With Duane Horton
As a technology, writing allows for us to memorialize and communicate our inner thoughts. Though writing can strive to document reality, it can also speculate, crafting entirely fictional lives and landscapes. Writer and educator Duane Horton delivers an essay on the importance of science fiction and fantasy as empowering foundations for liberation of BIPOC and LGBTQ+ readers and writers. 

Duane Horton is an Oakland-based Black queer fantasy and science fiction writer and educator. His work has appeared in literary journals including Green Mountains Review and Sapphire Hues, and he has a forthcoming story appearing in Free Spirit magazine. He is currently working on a novel that explores his own identity as Black and queer through the lens of fantasy. 

Queer Science
7:30 p.m.
Fisher Bay Observatory Gallery 6

With Lauren Esposito, Oliver Nguyen, and Cesar O. Einstein

Join a panel of queer scientists as they share their visions for the future and how their work and research impacts decisions about how we move forward with justice and sustainability as our guiding lenses.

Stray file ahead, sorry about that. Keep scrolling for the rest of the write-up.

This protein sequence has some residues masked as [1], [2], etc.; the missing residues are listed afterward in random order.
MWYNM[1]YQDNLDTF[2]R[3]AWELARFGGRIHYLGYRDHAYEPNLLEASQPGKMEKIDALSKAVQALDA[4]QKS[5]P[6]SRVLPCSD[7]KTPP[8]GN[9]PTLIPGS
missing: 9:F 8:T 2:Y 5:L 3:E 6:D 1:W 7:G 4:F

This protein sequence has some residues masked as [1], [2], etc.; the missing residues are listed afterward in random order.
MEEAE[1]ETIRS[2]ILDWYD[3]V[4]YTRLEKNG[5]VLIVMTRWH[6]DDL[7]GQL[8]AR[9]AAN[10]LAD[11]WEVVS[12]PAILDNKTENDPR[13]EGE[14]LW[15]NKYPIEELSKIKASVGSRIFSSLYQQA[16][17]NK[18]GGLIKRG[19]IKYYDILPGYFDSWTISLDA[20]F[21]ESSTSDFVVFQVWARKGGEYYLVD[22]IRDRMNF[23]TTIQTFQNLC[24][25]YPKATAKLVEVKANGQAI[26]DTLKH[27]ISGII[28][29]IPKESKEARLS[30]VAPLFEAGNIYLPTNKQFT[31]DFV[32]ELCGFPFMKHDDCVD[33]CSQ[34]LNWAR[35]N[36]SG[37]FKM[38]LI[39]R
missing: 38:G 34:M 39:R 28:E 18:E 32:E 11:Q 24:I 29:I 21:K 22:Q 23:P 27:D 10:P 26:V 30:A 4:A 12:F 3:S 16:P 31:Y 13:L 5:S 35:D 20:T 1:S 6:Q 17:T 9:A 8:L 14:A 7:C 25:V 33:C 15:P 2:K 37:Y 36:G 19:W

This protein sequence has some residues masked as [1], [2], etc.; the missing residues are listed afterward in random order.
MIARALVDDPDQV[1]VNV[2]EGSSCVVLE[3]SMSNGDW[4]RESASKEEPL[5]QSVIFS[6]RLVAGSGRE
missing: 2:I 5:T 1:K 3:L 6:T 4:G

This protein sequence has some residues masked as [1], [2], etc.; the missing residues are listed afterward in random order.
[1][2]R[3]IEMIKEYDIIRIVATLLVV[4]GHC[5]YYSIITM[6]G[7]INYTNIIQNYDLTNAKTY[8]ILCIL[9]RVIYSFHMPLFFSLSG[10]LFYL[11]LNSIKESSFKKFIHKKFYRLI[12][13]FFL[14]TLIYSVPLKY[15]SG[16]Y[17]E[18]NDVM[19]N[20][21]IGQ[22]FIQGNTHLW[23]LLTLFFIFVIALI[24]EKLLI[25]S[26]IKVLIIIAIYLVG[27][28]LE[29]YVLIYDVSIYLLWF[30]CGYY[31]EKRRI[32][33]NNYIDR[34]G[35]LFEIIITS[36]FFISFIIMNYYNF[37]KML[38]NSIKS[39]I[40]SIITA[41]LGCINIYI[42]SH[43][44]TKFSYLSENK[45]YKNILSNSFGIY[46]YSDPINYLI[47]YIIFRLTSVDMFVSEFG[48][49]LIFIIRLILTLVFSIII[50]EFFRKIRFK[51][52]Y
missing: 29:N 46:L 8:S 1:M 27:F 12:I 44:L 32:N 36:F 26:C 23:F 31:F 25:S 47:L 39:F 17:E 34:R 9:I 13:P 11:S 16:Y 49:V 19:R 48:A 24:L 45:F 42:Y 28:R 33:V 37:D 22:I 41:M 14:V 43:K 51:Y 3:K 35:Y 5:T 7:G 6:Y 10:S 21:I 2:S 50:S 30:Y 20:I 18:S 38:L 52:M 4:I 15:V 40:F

Hold My Hand Tell Me That You Love Me
On a continuous loop, 6:00–10:00 p.m.
Osher Gallery 1: Human Phenomenon

With Bev Yockelson
Gallery 1 Microcinema

Not quite science fiction, not quite satire, Bev Yockelson’s animated short Hold My Hand Tell Me That You Love Me (2020, 5 min) wryly opens the door for empathy with machines in the form of a monologue from a transgender computer named Tom Cruise. 

Beverly “Bev” Yockelson is an artist and writer. Its body of work frequently revolves around themes of trans bodies and body horror, technology and transhumanism, Jewish identity and memory, or all of the above. 

Artistic Resistance Gallery
6:30–9:30 p.m.
Osher Gallery 1: Human Phenomenon

With LYRIC Center for LGBTQQ+ Youth

Artistic Resistance is a program run by LYRIC that allows queer participants between the ages of 18 and 24 to learn and explore the ways that art can be used as a tool for social change and work on creating their own personal art projects. This Spring ’23 cohort has produced projects spanning visual arts, short films, zines, and installations. These pieces cover various aspects of queer expression and bring awareness to the culture of the community without shying away from some of the darker adversaries they face. Their work shows the influence and importance of queer and diverse art made by and for LGBTQIA and TGNC people and helps carry the weight of intergenerational knowledge.

Featured artists: